Residents share ideas about the future of the Chamberlin neighborhood. Photo Credit: Lee Krohn/CCRPC.

Chamberlin Neighborhood Project Explores Future Use

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Thursday June 04, 2015

What’s in store for the Chamberlin area neighborhood project?

In response to that question, residents filled the Chamberlin School gymnasium on May 27 for a community outreach meeting hosted by the City of South Burlington, the Chamberlin Neighborhood Airport Planning Committee (CNAPC) and its consultants.

This is the first of three community outreach meetings that will inform the work of the committee. The CNAPC will devise a report and recommendations for the South Burlington City Council and the South Burlington Planning Commission to review and process by February 2016. The report and recommendations will also be shared with the Mayor of Burlington, Burlington City Council and Burlington International Airport’s Director of Aviation.

Bringing the Public Up-to-Speed

Before diving into small group discussions, the public received an introduction to the 15-members of the committee formed by the city council, the consultants approved by the Chittenden County Regional Planning Commission for the project, an overview of project objectives and important planning documents.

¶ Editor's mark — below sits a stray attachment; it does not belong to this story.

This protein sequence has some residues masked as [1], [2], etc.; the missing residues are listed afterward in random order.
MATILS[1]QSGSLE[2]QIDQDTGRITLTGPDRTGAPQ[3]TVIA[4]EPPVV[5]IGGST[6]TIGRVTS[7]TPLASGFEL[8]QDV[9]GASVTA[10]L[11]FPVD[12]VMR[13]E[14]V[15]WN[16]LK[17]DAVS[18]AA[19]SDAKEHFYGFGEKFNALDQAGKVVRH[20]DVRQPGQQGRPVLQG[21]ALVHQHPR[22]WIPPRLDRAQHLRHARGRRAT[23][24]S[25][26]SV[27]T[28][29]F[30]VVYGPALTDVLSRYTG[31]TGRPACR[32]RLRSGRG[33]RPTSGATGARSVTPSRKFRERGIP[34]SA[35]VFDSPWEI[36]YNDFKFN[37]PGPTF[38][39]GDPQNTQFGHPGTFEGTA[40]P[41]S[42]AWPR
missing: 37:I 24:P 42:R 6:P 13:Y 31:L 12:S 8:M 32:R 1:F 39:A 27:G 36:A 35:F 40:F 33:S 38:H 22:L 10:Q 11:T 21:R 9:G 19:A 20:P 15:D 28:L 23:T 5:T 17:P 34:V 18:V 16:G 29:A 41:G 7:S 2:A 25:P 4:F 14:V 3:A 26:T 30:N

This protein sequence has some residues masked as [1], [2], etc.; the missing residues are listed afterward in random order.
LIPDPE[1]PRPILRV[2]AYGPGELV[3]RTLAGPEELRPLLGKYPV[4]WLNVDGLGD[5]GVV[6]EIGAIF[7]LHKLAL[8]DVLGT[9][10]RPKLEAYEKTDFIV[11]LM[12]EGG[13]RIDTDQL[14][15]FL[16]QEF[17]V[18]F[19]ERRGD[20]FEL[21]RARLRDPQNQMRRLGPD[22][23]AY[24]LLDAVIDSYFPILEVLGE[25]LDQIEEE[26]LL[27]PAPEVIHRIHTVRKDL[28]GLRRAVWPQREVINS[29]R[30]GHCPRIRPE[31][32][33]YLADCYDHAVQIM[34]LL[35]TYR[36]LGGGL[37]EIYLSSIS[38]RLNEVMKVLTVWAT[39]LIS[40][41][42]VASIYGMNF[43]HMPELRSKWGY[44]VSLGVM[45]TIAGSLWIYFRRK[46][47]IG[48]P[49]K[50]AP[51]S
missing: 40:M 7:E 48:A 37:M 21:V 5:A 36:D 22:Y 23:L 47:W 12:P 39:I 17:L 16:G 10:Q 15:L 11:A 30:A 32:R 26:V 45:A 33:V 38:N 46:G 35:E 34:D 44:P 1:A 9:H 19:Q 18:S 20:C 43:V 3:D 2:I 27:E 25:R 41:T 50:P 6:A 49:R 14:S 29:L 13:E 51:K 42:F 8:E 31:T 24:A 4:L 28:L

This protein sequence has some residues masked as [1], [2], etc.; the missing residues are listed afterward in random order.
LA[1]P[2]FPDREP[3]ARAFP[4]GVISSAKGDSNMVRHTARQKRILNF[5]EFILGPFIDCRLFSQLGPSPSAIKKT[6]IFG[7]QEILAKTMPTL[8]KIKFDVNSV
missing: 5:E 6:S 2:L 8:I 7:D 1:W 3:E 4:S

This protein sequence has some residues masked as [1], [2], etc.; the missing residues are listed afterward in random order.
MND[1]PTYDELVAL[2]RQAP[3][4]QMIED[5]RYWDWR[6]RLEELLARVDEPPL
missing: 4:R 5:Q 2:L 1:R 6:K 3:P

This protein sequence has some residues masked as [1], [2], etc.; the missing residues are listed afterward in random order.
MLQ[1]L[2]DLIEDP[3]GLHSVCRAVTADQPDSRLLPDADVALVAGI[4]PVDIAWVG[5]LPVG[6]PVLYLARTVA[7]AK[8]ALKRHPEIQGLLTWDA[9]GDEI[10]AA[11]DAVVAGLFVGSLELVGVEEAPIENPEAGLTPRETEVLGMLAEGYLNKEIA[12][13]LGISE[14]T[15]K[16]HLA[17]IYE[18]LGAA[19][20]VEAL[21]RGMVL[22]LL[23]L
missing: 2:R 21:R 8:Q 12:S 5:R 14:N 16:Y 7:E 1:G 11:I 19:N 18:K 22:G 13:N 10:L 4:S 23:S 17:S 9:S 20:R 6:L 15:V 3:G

What are the CNAPC objectives? A brief summary:

• Strengthen the relationship between the Chamberlin neighborhood and the Burlington International Airport (BIA)
• facilitate development of a neighborhood land use/transportation plan
• identify multimodal transportation (for vehicles, pedestrians, and cyclists) connections/improvements
• Develop a vision for the neighborhood to help shape the re-use of Noise Land as described in the Part 150 Noise Land Inventory and Re-Use Plan (which is developed in compliance with Airport Improvement Program Grant conditions every five years).